/beyond/webmaster/toolbox/article.php/3900531/Creating-a-Manifest-for-a-Chrome-Store-Web-App.htm Creating a Manifest for a Chrome Store Web App

Creating a Manifest for a Chrome Store Web App

By Scott Clark

In our last article, we explained the details of creating an app for Google's Chrome Web Store. This time we'll actually create a manifest file, and add the app to Google Chrome, explaining the process along the way.

Tell Me About a Manifest File

As we've learned from the Google Chrome Developer's Guide, a manifest is just a file called manifest.json that includes the metadata--that is, data and instructions about the files that are used in the app.

The manifest can include many parameters, or fields, that are used to define the app. These include some that are required, some that are recommended and others that are entirely optional. Here is the manifest file that we will be using for our sample app:

  "name": "Internet.com Network",
  "description": "The IT Professionals Resource",
  "version": "1",
  "app": {
    "launch": {
      "local_path": "index.html"
  "icons": {
    "24": "icon_24.png",
    "128": "icon_128.png"
  "permissions": [

Required Manifest Fields

  • name: The name of the application. This is displayed in the web store and in Google Chrome's launcher.
  • version: The version of this metadata. Each time you update the metadata this number must be incremented. Up to four dot-separated integers are allowed.
  • app: The URLs that the app uses.
The app field itself has many parameters, including some that are required, specifically the urls field, which is required for hosted apps (but omitted for packaged apps), and browse_urls which is optional for hosted apps, (and is also omitted for packaged apps). The urls field are actually the live urls that are used by the app, while browse_urls are urls that a user can navigate to without leaving the app.

Another field used by the app field is launch, which tells the browser what is going to happen when the app is launched in the Chrome browser. You can use additional parameters along with launch to describe the web_url of hosted apps (and is required for hosted apps), the local_path, which is required for packaged apps (and omitted from local apps). Other parameters include the container field, which enables you to specify a panel or tab where the app will appear (tab is selected by default), and height and width, which are optional and describe the height and width of the panel, if the container is set to use one.

The next field is icons, another optional field that is used to define the icon that appears on the tab when an app is added, and the icon that shows up within the launcher. It is recommended to include the icons, as they provide the user with a way to recognize your app on their tab or launcher.

Other fields to be aware of include the following:
  • key - This is the public key value for your app, which is usually automatically set when the .crx file is created when you are uploading your app to the Chrome Web Store.
  • minimum_chrome_version - This is the version of Google Chrome that the app requires in order to function.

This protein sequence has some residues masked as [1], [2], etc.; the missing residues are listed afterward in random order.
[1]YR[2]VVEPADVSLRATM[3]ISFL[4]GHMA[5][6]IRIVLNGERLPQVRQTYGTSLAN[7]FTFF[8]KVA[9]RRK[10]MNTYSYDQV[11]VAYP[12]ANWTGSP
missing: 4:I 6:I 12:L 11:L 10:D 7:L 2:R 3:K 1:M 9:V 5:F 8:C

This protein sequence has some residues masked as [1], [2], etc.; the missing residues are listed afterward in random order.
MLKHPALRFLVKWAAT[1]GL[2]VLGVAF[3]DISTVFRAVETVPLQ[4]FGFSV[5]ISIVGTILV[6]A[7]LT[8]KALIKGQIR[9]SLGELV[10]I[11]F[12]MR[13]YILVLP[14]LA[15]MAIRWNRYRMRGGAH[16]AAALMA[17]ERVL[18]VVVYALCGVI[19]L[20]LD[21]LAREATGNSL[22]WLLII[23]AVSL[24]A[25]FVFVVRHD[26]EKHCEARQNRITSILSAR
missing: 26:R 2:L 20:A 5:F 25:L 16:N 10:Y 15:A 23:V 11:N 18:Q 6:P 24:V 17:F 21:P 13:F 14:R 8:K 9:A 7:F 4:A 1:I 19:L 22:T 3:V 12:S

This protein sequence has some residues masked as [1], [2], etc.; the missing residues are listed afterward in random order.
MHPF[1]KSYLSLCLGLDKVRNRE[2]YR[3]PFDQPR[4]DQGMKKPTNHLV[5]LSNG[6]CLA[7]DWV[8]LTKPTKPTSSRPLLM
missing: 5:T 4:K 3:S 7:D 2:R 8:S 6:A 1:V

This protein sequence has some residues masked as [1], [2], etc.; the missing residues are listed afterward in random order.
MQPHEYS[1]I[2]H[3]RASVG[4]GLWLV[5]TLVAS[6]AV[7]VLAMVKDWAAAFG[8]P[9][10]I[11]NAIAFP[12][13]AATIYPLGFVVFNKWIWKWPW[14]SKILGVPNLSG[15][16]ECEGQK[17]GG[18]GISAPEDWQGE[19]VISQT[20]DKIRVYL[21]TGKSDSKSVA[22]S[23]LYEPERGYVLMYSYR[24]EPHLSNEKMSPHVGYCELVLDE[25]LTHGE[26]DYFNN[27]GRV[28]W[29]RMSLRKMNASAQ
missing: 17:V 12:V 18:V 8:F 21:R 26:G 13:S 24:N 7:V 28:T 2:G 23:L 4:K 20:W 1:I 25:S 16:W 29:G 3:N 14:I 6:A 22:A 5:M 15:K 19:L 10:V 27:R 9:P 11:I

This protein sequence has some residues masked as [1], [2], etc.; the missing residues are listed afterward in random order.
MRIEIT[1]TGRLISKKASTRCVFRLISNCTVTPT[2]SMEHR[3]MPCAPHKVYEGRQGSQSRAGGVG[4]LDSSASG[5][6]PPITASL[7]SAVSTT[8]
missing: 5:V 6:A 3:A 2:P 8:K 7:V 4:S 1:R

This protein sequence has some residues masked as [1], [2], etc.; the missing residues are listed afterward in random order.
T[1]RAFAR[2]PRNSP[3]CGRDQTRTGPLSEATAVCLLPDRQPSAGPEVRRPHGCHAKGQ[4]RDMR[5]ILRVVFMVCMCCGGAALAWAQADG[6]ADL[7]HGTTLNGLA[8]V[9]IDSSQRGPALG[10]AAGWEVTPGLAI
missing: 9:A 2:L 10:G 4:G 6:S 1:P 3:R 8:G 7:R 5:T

• permissions - This can be a combination of "geolocation", "notifications", and "unlimited_storage".
  • update_url - This is the XML file that is used to autoupdate an app, and is only specified if you host your own autoupdates.

Our Sample Chrome Store App

For our sample application, we've basically just created a mobile version of internet.com, in fact, using the iWebkit that we used to create apps for the iPhone and iPad. All we had to do was to create a manifest file that specified the name, description, local path and icons (along with the launch url). You can see how the manifest file appears in the sample code shown above. Then we edited two .png icon images from a previous iPhone app to work with a Chrome app by changing their sizes to 24x24 pixels for the icon that is shown in the app tab, and 128x128 pixels for the icon that is shown in the launcher. We placed them all in the same directory (the manifest file and two icons), and proceeded to add them to Chrome as an extension.

How Does It Work In Chrome?

First, remember that you have to be using the Dev channel release of Google Chrome as we discussed in our previous article. Assuming you've copied your manifest file and two icons to a folder for your app, you simply add them as an extension by opening the extensions management page, clicking the Tools menu and choosing Tools > Extensions. Then you'll see several buttons for loading an unpacked extension, pack an extension and update an extension--you will want to select Load unpacked extension. When you do that, it will allow you to select the folder where you placed the three files for your app. Once you've done that, your new app/extension icon will show up whenever you open a new tab. Clicking it will open your app in the browser, and will show your smaller icon on the tab at the top of the browser. Here's what we see when we open a new tab:

And here's what we see when we actually open the app, which is also pretty much how it appears if it is viewed in an iPad or iPhone:

Next time we're going to turn our local app into a packaged app so you can download and try it out yourself!

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